There’s something about a lie shot in black-and-white that underscores the venality and sinister motives of the liars. After enduring over an hour of pious generalities uttered with unbearable smugness, the opening shots of Hijacking Catastrophe were like a bracing splash of cold clear air let into a stuffy overheated room.

This question is posed directly to the audience at the very beginning: Okay, so if “weapons of mass destruction” and Saddam’s alleged hand in 9/11 were propagandistic illusions, then what were the real reasons we went to war? I’m not so sure that we get a single answer from the makers of this film, but we do get a few very interesting and sensible explanations, aside from the usual “it’s all about oil” bilge.

After flashing onscreen a quote from Goering about how to manipulate the populace into getting behind a war, the film segues straight into a rendering of the “Blueprint for Empire” – and its authors. Rather than focus on anonymous forces, economic or otherwise, the film homes in on specific individuals, giving us an overview of the neoconservative faction embedded in this administration, and focusing on Deputy Defense Secretary Paul Wolfowitz. Particular attention is paid to the presentiment of the preemption doctrine outlined in Wolfie’s 1992 memorandum, now infamous, in which the goal of global military hegemony was first advanced in government circles. With commentary from retired Col. Karen Kwiatkowski, a former Pentagon analyst, Chalmers Johnson, Norman Mailer, William Hartung, Immanuel Wallerstein, and a number other well-informed neocon-watchers, the story of how a small but very well-connected sect hijacked American foreign policy and pushed relentlessly for war with Iraq is told clearly and succinctly.

Hijacking Catastrophe points to a key neocon group, the Project for the New American Century (PNAC), founded in 1997, as the catalyst for much of what we are seeing unfold in Iraq today. Donald Rumsfeld, Dick Cheney and Paul Wolfowitz are all associated with PNAC, and, during the Clinton era, the group spent much of its energy issuing open letters signed by prominent neocons (in both parties) calling for war with Iraq and a more hardline anti-Arab, pro-Israel shift in American foreign policy. In 2000 PNAC issued a report predicting that their proposed “transformation” of U.S. military and diplomatic policy in the Middle East wouldn’t come very quickly, barring the occurrence of “some catastrophic and catalyzing event, like a new Pearl Harbor.”

The neocons soon had their wish, and they moved quickly to take full advantage of the opportunity 9/11 presented. The Wolfowitz Doctrine of imperial preemption was a theory waiting for just such a catastrophe, and the hijacking of the American government was relatively easy under the circumstances. Col. Kwiatkowski goes into the details of how the architects of empire, acting under the rubric of the “Office of Special Plans,” built a big lie with bits and pieces of isolated “truths.” It wasn’t “a failure of intelligence” that landed us in the Middle East quagmire, but a conscious deception carried out by highly placed government officials and their media amen corner: the neoconservative network.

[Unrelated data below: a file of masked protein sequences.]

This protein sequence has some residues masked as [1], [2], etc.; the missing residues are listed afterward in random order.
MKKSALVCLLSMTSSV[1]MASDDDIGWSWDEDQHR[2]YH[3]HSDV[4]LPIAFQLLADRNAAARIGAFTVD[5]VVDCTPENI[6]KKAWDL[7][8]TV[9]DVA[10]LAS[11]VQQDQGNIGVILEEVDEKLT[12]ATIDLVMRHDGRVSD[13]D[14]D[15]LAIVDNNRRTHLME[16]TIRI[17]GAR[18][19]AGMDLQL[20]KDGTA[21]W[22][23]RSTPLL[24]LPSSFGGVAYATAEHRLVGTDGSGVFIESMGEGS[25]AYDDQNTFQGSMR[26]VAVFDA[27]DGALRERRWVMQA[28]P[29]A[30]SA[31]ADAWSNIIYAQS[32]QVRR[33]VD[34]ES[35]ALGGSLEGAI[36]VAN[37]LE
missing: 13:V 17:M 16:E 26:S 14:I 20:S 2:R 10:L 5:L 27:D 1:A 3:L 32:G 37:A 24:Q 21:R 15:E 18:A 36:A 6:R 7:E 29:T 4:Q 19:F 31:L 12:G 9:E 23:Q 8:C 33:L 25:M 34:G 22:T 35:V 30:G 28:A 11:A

On the motives for the Iraq war, there is dissent in the ranks: some come out with the “war for oil” line, but Wallerstein and Tariq Ali concur that it isn’t so much oil as an act of pure intimidation. The makers of this film seem to implicitly agree, as they analyze the methods and meaning of “shock and awe,” which is, as they point out, “the practical application of the Wolfowitz Doctrine.” There isn’t a whole lot of oil coming out of Iraq, but there sure does seem to be a lot of intimidation going on over there, and so I’m with , Ali, and, I think, Chalmers Johnson on this one. As the latter puts it in the film: the invasion and occupation of Iraq was meant as an awe-inspiring “demonstration of imperial power.”

I suppose it’s unavoidable that a requisite amount of leftist dogma is going to worm its way into a film of this kind, but Hijacking Catastrophe is remarkably free of this sort of nonsense: the worst naturally comes from Mailer, who smirks that the real role of government, rather than spying on U.S. citizens, is to act to “impede” the wealthy at every turn. President Mailer would declare Martha Stewart an “enemy combatant.” Why am I not surprised?

But Mailer’s inanities take up only a few minutes of wasted footage out of a solid hour of hardcore factual reporting: Hijacking Catastrophe has the narrative tension of a good detective story, tracing the documentary evidence straight back to the neoconservative suspects in this case of the War Party vs. the American People.

Abstract economic interests – oil, Haliburton’s profit margin, etc. – don’t explain the breadth and depth of the long-term campaign to drag us, kicking and screaming, into the Middle East with an army of 120,000 or so, at a cost of a hundred billion-plus and counting. As this excellent film points out, the blueprint for war was laid down a decade ago, by people who knew what they wanted, and who promulgated ideas that gained currency at the top levels of government.